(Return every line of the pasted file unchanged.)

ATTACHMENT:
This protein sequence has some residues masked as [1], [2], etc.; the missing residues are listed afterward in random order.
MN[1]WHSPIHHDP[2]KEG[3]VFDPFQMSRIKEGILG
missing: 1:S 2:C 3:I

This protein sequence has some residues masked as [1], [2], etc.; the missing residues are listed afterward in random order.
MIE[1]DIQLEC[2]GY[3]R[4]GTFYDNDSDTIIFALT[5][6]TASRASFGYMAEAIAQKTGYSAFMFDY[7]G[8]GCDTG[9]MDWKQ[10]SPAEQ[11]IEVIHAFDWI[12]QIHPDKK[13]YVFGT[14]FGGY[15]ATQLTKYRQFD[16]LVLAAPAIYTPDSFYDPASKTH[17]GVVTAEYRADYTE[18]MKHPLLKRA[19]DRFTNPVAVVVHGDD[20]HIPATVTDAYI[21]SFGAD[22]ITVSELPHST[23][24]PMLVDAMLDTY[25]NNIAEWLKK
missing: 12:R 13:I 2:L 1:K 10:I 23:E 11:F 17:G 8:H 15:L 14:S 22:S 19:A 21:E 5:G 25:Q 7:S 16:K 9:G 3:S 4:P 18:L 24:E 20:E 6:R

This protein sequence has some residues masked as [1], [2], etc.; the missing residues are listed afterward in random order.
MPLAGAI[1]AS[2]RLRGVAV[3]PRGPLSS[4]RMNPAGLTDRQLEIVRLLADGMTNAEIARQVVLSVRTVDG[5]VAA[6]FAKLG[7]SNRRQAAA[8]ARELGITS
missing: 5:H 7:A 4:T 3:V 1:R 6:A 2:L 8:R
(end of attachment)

This protein sequence has some residues masked as [1], [2], etc.; the missing residues are listed afterward in random order.
MN[1]WHSPIHHDP[2]KEG[3]VFDPFQMSRIKEGILG
missing: 1:S 2:C 3:I

This protein sequence has some residues masked as [1], [2], etc.; the missing residues are listed afterward in random order.
MIE[1]DIQLEC[2]GY[3]R[4]GTFYDNDSDTIIFALT[5][6]TASRASFGYMAEAIAQKTGYSAFMFDY[7]G[8]GCDTG[9]MDWKQ[10]SPAEQ[11]IEVIHAFDWI[12]QIHPDKK[13]YVFGT[14]FGGY[15]ATQLTKYRQFD[16]LVLAAPAIYTPDSFYDPASKTH[17]GVVTAEYRADYTE[18]MKHPLLKRA[19]DRFTNPVAVVVHGDD[20]HIPATVTDAYI[21]SFGAD[22]ITVSELPHST[23][24]PMLVDAMLDTY[25]NNIAEWLKK
missing: 12:R 13:I 2:L 1:K 10:I 23:E 11:F 17:G 8:H 15:L 14:S 22:S 19:A 21:E 5:G 25:Q 7:S 16:K 9:G 3:S 4:P 18:L 24:E 20:E 6:R

This protein sequence has some residues masked as [1], [2], etc.; the missing residues are listed afterward in random order.
MPLAGAI[1]AS[2]RLRGVAV[3]PRGPLSS[4]RMNPAGLTDRQLEIVRLLADGMTNAEIARQVVLSVRTVDG[5]VAA[6]FAKLG[7]SNRRQAAA[8]ARELGITS
missing: 5:H 7:A 4:T 3:V 1:R 6:A 2:L 8:R